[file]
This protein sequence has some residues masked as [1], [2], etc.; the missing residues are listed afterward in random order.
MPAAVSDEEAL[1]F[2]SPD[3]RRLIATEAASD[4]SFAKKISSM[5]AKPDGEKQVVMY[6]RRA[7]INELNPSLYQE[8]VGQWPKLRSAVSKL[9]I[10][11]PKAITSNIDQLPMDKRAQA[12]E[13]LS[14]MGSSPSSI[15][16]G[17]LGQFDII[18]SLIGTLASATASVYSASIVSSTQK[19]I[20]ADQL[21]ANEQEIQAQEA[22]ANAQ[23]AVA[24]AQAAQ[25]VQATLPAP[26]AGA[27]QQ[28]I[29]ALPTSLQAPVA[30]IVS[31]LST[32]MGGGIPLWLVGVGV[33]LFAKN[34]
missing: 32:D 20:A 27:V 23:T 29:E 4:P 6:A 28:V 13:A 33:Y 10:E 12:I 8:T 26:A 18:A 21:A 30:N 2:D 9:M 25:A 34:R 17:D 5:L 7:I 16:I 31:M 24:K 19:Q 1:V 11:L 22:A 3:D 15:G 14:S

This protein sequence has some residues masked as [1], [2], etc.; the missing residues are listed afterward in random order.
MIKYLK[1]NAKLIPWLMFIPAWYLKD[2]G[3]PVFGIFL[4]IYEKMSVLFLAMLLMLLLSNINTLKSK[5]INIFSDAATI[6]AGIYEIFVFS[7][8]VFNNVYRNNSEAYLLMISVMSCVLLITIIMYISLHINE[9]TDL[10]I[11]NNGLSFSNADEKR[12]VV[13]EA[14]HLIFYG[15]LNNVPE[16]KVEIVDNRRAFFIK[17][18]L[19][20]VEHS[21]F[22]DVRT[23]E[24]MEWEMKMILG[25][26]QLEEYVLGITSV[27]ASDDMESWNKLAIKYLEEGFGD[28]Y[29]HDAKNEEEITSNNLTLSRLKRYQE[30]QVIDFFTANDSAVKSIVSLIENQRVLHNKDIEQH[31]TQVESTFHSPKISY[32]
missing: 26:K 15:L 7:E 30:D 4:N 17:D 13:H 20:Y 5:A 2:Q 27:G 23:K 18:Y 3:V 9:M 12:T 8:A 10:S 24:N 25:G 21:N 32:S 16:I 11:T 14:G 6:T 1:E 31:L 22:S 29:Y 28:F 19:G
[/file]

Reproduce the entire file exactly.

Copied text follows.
This protein sequence has some residues masked as [1], [2], etc.; the missing residues are listed afterward in random order.
MPAAVSDEEAL[1]F[2]SPD[3]RRLIATEAASD[4]SFAKKISSM[5]AKPDGEKQVVMY[6]RRA[7]INELNPSLYQE[8]VGQWPKLRSAVSKL[9]I[10][11]PKAITSNIDQLPMDKRAQA[12]E[13]LS[14]MGSSPSSI[15][16]G[17]LGQFDII[18]SLIGTLASATASVYSASIVSSTQK[19]I[20]ADQL[21]ANEQEIQAQEA[22]ANAQ[23]AVA[24]AQAAQ[25]VQATLPAP[26]AGA[27]QQ[28]I[29]ALPTSLQAPVA[30]IVS[31]LST[32]MGGGIPLWLVGVGV[33]LFAKN[34]
missing: 32:D 20:A 27:V 23:T 29:E 4:P 6:A 28:V 13:A 33:Y 10:E 12:I 8:T 26:A 18:A 21:A 30:N 2:D 9:M 25:A 34:R 17:D 5:L 7:I 16:I 31:M 24:K 19:Q 1:V 11:L 22:A 3:D 15:G 14:S

This protein sequence has some residues masked as [1], [2], etc.; the missing residues are listed afterward in random order.
MIKYLK[1]NAKLIPWLMFIPAWYLKD[2]G[3]PVFGIFL[4]IYEKMSVLFLAMLLMLLLSNINTLKSK[5]INIFSDAATI[6]AGIYEIFVFS[7][8]VFNNVYRNNSEAYLLMISVMSCVLLITIIMYISLHINE[9]TDL[10]I[11]NNGLSFSNADEKR[12]VV[13]EA[14]HLIFYG[15]LNNVPE[16]KVEIVDNRRAFFIK[17][18]L[19][20]VEHS[21]F[22]DVRT[23]E[24]MEWEMKMILG[25][26]QLEEYVLGITSV[27]ASDDMESWNKLAIKYLEEGFGD[28]Y[29]HDAKNEEEITSNNLTLSRLKRYQE[30]QVIDFFTANDSAVKSIVSLIENQRVLHNKDIEQH[31]TQVESTFHSPKISY[32]
missing: 26:K 15:L 7:E 30:D 4:N 17:D 13:H 20:Y 5:A 2:Q 27:G 23:K 18:Y 3:V 9:M 12:T 8:A 10:S 24:N 25:G 21:N 32:S 16:I 11:T 14:G 6:T 1:E 31:L 22:S 29:Y 28:F 19:G